By coincidence, today (9th June) is St. Columba's Day (patron saint of shepherds). In rural Scotland this was traditionally marked by the baking of an oatmeal, barleymeal or rye bannock - one of the few foodstuffs that Columba allowed himself in his monastry on the island of Iona. The bannock would contain a coin and was shared between the children of the household. Whoever had the slice of bannock with the coin 'won' the job of looking after the new lambs for the next year (a prize coveted by children, for it meant that they were being granted great responsibility - better than an iPod, eh kids?).

Monday, May 29, 2006

Scotch Pancakes

Scotch pancakes are one of many Scottish cakes cooked on a flat bakestone or girdle (griddle to the English). The Scottish poet Robert Burns described his native land as a 'Land o' Cakes'. He may have meant the oatcake in particular, but 'cake' also meant more generally any form of bread (leavened or unleavened), or cereal-based baked foodstuff. A pancake was a 'cake' cooked on a heated flat-surface; historically a bakestone, hearthstone or girdle, and eventually a pan. Scotch pancakes are also known as 'drop' or 'dropped scones', because soft dollops of mixture are dropped onto the cooking surface. According to Laura Mason, the Scottish are the originators of the scone (a subset of the cake genus), and the 'Scotch pancake' is one of its many forms. I look forward to exploring other members of the Scottish scone family shortly...

The method of cooking on a heated surface is a very ancient one. If you only have a wood or peat fuelled fire for your cooking, it is a simple matter to bury a stone in the embers, or to prop a metal pan over the flames in order to heat the cooking surface. The Welsh have similar girdle-cooked foods of long heritage - such as crempogs (ffroes) and Welsh cakes (The Oxford Companion to Food mentions a theory that the Scottish miners who travelled south to work in the Welsh coal districts of Glamorganshire, were responsible for bringing the girdle pancake recipe with them.). Northern England shared the oatcake with the Scottish Highlands, as both areas were well suited to the cultivation of oats, although different regions prepared the oatcakes in slightly different way.

The 'girdle' used by the Scots for their cooking, is a round, cast-iron flat plate, with a semi-circular handle. The town of Culross in Fife, was granted a royal charter for their manufacture back in 1599 - this gave Culross a monopoly on the production of girdles for many years. The National Trust for Scotland has been working to preserve the town of Culross since the 1930s, so by the 20th century the success of Culross girdles had diminished somewhat. I have not been to the town, but it looks a handsome place.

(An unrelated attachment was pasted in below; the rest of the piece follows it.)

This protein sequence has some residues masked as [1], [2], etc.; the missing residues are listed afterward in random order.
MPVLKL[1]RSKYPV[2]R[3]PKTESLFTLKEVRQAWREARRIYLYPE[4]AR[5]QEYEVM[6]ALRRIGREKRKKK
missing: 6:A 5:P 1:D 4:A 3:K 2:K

Scotch Pancakes (recipe from this book)

120g self-raising flour
small pinch salt
30g caster sugar
1 egg
1/4 pint milk

1. First grease your girdle (I love that instruction) - use a oil as butter will burn, and then put on the hob to heat.
2. Sift the flour into a bowl and add the pinch of salt, and then tip in the sugar.
3. Crack the egg into the milk (best not to try doing this into the bottle), and whisk.
4. Pour the egg and milk liquid into the dry ingredients, and mix to form a smooth batter.
5. Test that the girdle is hot enough by putting a teaspoonsworth of batter onto it. You should have a fairy-size pancake cooked for you in less than a minute.
6. For the main-event pancakes, use a tablespoon to drop the batter onto the girdle. I used the back of the spoon to form the dollops into more aesthetic rounds.
7. Keep a beady eye on the batter. When the surface has become covered in bubbles get ready to flip them over using a palette knife (please ignore the scratchy metal one I am using).

Don't worry if the underside isn't as coloured as you would like it to be, you can always turn the pancake over for an extra girdling.

8. When cooked remove the pancakes from the girdle, and wrap in clean tea towel to keep moist.

The jury is out on whether to eat these hot from the girdle, or leave them to cool. Either way I think that they should be eaten on the day of cooking. This recipe makes about 18 pancakes, so a good quantity for Sunday night tea for two. Consume with butter, or butter and jam.

Sunday, May 14, 2006

Sticky Toffee Pudding Icecream with Brandy Snaps

I love icecream. I love trying new flavours. One the highlights of our trip last year to Japan was the opportunity to try matcha (green tea), sweet potato, black sesame seed, and sake icecreams. The first icecream of summer is an event of great ceremonial celebration; and if it occurs on an unseasonably glorious day in March, then so much the better. And, isn’t just amazing how at the end of a large meal, a scoop or two of icecream still manages to slither down the hatch…